A recent decision by Russia’s second-biggest producer Novatek to sell 20 percent of its Yamal Peninsula project to Chinese state oil companies will establish Arctic gas as an alternate source for China’s growing energy needs, the South China Morning Post reports.
The deals with CNOOC and China National Petroleum Corp – the parent of listed PetroChina – were announced at last week’s Belt and Road Initiative forum in Beijing. The agreements are pending due diligence and no investment amount has been disclosed, the newspaper writes.
The deal’s announcement came at a time when the U.S.-China trade dispute has already delayed potential investments by Chinese energy majors in some U.S. projects.
“There is another tier of U.S. projects which need some Chinese investment and or gas purchase commitment to keep going,” says Nicholas Browne, Singapore-based Asia gas and liquefied natural gas director at natural resources consultancy Wood Mackenzie. “Until the trade dispute is cleared up, it will be challenging to make a business case for some of these projects.”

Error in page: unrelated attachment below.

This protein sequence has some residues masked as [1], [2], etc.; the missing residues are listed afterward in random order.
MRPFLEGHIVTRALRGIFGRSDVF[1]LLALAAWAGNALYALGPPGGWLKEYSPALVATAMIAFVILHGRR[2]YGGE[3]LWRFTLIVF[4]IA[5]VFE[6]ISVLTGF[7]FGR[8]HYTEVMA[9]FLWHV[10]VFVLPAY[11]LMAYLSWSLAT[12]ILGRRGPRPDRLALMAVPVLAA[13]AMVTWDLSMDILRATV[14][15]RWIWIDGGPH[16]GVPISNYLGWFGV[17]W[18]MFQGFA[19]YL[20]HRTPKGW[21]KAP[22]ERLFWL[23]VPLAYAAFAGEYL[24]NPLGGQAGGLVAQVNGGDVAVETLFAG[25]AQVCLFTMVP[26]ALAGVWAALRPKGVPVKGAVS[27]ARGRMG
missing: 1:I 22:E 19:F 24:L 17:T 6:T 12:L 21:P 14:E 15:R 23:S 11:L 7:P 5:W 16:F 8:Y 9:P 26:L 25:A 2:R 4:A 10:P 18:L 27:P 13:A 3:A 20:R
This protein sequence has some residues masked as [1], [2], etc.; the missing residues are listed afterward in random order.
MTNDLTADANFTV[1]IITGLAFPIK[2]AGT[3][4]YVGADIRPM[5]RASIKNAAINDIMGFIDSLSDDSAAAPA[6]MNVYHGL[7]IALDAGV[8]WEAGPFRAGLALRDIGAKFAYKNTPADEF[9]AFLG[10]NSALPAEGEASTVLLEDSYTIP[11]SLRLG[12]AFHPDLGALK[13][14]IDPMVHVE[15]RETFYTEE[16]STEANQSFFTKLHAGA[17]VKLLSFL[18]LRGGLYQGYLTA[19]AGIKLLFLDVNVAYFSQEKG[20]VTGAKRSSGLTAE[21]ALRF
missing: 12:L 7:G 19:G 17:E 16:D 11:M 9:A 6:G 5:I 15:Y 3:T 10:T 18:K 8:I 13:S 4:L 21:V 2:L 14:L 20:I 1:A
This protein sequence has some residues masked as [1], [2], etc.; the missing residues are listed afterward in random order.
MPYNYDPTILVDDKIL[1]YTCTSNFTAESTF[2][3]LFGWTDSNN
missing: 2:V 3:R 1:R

The binding investment commitment in Novatek’s Arctic LNG 2 project by CNOOC and CNPC gave a “vote of confidence” in Russian LNG, particularly in Novatek’s ability to deliver projects, he noted.
“It is a reminder that while U.S. LNG, as the fastest potential source of future global supply growth, may have dominated the headlines, there are a lot of alternative credible projects out there,” the analyst said, citing Mozambique, Qatar, and Canada for locations of rival projects.
The Yamal Peninsula, a frigid area eight hours flying time north of Moscow, became commercially viable thanks to Russia’s deployment of nuclear-powered icebreaker vessels, and global warming that made the northern shipping routes more navigable.
LNG is chilled gas in liquid form and is transported by specialist tankers, and is re-gasified at a receiving terminal before it is sent by pipeline to users.
Russia is the world’s second-largest natural gas producer after the US. Both are relative later comers as LNG producers, although Russia has long been the largest gas exporter by pipeline.